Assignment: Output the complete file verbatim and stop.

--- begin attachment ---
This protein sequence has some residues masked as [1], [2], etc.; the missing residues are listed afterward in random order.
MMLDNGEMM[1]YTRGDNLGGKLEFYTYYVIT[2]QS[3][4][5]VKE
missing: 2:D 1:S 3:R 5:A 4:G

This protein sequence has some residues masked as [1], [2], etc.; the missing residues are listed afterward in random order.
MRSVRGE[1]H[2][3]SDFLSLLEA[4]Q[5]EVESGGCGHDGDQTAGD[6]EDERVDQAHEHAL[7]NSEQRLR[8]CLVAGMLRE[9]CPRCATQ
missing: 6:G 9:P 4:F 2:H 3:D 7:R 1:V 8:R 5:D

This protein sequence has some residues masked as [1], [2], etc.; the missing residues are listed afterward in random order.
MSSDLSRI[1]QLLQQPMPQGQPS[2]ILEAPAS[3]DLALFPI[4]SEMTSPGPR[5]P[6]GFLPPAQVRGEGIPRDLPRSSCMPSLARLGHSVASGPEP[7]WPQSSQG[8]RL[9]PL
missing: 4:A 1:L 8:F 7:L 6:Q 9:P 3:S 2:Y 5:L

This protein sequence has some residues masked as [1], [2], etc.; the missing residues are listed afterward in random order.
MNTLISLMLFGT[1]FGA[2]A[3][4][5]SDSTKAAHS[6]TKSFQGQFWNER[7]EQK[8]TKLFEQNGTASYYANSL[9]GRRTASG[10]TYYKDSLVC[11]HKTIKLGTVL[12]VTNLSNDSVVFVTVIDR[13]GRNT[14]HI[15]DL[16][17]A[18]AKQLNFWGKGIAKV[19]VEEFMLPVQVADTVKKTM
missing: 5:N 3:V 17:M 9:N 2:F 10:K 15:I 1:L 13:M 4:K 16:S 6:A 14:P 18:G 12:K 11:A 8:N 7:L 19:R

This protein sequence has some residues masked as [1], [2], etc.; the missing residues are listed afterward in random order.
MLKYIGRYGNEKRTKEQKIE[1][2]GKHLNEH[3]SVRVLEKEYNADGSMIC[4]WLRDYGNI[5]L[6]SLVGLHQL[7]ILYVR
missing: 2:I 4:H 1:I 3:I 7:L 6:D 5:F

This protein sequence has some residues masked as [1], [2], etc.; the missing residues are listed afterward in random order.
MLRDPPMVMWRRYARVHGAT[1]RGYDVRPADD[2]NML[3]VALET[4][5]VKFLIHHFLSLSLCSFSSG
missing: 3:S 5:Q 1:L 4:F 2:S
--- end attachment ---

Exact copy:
This protein sequence has some residues masked as [1], [2], etc.; the missing residues are listed afterward in random order.
MMLDNGEMM[1]YTRGDNLGGKLEFYTYYVIT[2]QS[3][4][5]VKE
missing: 2:D 1:S 3:R 5:A 4:G

This protein sequence has some residues masked as [1], [2], etc.; the missing residues are listed afterward in random order.
MRSVRGE[1]H[2][3]SDFLSLLEA[4]Q[5]EVESGGCGHDGDQTAGD[6]EDERVDQAHEHAL[7]NSEQRLR[8]CLVAGMLRE[9]CPRCATQ
missing: 6:G 9:P 4:F 2:H 3:D 7:R 1:V 8:R 5:D

This protein sequence has some residues masked as [1], [2], etc.; the missing residues are listed afterward in random order.
MSSDLSRI[1]QLLQQPMPQGQPS[2]ILEAPAS[3]DLALFPI[4]SEMTSPGPR[5]P[6]GFLPPAQVRGEGIPRDLPRSSCMPSLARLGHSVASGPEP[7]WPQSSQG[8]RL[9]PL
missing: 4:A 1:L 8:F 7:L 6:Q 9:P 3:S 2:Y 5:L

This protein sequence has some residues masked as [1], [2], etc.; the missing residues are listed afterward in random order.
MNTLISLMLFGT[1]FGA[2]A[3][4][5]SDSTKAAHS[6]TKSFQGQFWNER[7]EQK[8]TKLFEQNGTASYYANSL[9]GRRTASG[10]TYYKDSLVC[11]HKTIKLGTVL[12]VTNLSNDSVVFVTVIDR[13]GRNT[14]HI[15]DL[16][17]A[18]AKQLNFWGKGIAKV[19]VEEFMLPVQVADTVKKTM
missing: 5:N 3:V 17:M 9:N 2:F 10:K 15:I 1:L 13:M 4:K 16:S 6:A 14:P 18:G 12:K 11:A 8:N 7:L 19:R

This protein sequence has some residues masked as [1], [2], etc.; the missing residues are listed afterward in random order.
MLKYIGRYGNEKRTKEQKIE[1][2]GKHLNEH[3]SVRVLEKEYNADGSMIC[4]WLRDYGNI[5]L[6]SLVGLHQL[7]ILYVR
missing: 2:I 4:H 1:I 3:I 7:L 6:D 5:F

This protein sequence has some residues masked as [1], [2], etc.; the missing residues are listed afterward in random order.
MLRDPPMVMWRRYARVHGAT[1]RGYDVRPADD[2]NML[3]VALET[4][5]VKFLIHHFLSLSLCSFSSG
missing: 3:S 5:Q 1:L 4:F 2:S